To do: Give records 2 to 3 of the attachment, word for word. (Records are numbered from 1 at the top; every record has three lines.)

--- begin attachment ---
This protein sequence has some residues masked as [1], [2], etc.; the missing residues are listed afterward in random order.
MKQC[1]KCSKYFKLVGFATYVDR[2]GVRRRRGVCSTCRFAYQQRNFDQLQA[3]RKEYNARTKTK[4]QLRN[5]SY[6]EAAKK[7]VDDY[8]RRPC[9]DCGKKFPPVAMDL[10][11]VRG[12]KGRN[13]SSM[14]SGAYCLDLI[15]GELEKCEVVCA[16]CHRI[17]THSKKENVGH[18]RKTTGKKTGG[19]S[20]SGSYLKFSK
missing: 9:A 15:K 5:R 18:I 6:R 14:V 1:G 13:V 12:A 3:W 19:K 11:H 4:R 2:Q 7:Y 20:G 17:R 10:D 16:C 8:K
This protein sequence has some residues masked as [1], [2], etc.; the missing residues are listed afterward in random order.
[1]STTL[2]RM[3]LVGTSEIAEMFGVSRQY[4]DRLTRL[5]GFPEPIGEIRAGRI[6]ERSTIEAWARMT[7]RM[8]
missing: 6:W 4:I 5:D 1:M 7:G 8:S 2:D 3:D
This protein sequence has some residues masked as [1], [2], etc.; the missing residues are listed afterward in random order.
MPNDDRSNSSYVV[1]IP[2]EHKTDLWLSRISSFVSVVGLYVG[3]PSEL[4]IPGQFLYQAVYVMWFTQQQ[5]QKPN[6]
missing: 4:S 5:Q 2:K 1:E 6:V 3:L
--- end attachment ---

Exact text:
This protein sequence has some residues masked as [1], [2], etc.; the missing residues are listed afterward in random order.
[1]STTL[2]RM[3]LVGTSEIAEMFGVSRQY[4]DRLTRL[5]GFPEPIGEIRAGRI[6]ERSTIEAWARMT[7]RM[8]
missing: 6:W 4:I 5:D 1:M 7:G 8:S 2:D 3:D
This protein sequence has some residues masked as [1], [2], etc.; the missing residues are listed afterward in random order.
MPNDDRSNSSYVV[1]IP[2]EHKTDLWLSRISSFVSVVGLYVG[3]PSEL[4]IPGQFLYQAVYVMWFTQQQ[5]QKPN[6]
missing: 4:S 5:Q 2:K 1:E 6:V 3:L